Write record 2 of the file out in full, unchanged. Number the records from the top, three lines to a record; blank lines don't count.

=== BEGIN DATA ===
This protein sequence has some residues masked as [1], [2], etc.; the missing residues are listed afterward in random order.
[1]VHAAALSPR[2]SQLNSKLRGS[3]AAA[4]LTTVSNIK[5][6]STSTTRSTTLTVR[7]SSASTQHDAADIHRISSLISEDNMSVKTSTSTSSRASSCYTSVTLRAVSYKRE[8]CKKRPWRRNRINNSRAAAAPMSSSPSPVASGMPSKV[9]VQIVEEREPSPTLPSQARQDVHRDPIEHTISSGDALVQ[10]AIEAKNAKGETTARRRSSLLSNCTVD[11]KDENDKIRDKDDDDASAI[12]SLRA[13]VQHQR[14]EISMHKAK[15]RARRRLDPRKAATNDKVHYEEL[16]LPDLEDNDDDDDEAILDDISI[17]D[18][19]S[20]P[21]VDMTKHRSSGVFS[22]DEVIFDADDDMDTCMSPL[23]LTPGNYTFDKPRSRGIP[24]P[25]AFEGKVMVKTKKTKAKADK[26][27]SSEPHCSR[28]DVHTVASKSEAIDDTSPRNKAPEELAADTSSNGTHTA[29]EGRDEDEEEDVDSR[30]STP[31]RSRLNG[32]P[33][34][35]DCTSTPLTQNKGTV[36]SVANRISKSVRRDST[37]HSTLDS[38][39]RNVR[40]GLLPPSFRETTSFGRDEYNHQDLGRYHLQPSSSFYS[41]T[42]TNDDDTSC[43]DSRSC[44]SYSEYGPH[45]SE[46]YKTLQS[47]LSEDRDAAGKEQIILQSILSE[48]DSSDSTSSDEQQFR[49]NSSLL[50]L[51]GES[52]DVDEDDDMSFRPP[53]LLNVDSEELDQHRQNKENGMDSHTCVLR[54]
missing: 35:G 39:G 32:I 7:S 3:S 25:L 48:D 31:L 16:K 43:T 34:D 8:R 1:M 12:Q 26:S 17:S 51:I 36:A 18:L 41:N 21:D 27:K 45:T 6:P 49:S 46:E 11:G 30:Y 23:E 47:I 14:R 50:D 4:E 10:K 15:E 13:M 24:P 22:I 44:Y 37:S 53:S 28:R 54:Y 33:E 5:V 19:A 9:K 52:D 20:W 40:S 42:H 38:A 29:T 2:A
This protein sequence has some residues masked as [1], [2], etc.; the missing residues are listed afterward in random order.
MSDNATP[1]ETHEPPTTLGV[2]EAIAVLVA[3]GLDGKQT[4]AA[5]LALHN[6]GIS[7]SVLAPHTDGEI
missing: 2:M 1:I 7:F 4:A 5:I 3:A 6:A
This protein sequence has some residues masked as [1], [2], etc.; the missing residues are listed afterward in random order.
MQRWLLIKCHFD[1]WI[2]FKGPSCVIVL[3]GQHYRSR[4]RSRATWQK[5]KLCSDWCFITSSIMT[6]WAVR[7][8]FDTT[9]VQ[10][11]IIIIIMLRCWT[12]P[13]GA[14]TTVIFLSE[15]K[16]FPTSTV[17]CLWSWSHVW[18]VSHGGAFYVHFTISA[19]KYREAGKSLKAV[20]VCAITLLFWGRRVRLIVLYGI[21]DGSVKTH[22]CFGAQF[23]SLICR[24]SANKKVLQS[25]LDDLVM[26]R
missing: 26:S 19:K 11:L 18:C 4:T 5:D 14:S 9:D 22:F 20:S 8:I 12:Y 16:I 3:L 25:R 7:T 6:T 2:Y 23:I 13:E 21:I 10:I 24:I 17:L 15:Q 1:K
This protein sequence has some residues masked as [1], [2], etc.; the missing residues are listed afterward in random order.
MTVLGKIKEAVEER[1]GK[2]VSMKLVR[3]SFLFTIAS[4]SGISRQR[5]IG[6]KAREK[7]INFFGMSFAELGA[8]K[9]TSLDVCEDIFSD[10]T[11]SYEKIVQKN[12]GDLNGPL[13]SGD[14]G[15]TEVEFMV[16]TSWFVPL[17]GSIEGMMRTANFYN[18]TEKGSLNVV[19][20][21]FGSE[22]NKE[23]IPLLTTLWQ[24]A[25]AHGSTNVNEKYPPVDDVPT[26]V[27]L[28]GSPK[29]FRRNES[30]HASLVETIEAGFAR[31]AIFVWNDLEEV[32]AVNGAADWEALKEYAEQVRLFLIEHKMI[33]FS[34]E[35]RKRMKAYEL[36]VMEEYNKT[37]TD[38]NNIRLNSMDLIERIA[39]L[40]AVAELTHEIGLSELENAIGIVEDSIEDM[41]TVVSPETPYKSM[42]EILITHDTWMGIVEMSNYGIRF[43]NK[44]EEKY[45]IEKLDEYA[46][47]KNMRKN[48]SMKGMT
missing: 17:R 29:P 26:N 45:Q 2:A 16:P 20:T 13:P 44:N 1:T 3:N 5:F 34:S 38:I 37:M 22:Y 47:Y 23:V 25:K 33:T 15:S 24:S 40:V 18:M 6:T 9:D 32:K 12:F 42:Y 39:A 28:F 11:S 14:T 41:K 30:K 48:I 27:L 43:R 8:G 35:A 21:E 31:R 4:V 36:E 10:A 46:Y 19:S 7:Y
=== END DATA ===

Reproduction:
This protein sequence has some residues masked as [1], [2], etc.; the missing residues are listed afterward in random order.
MSDNATP[1]ETHEPPTTLGV[2]EAIAVLVA[3]GLDGKQT[4]AA[5]LALHN[6]GIS[7]SVLAPHTDGEI
missing: 2:M 1:I 7:F 4:A 5:I 3:A 6:A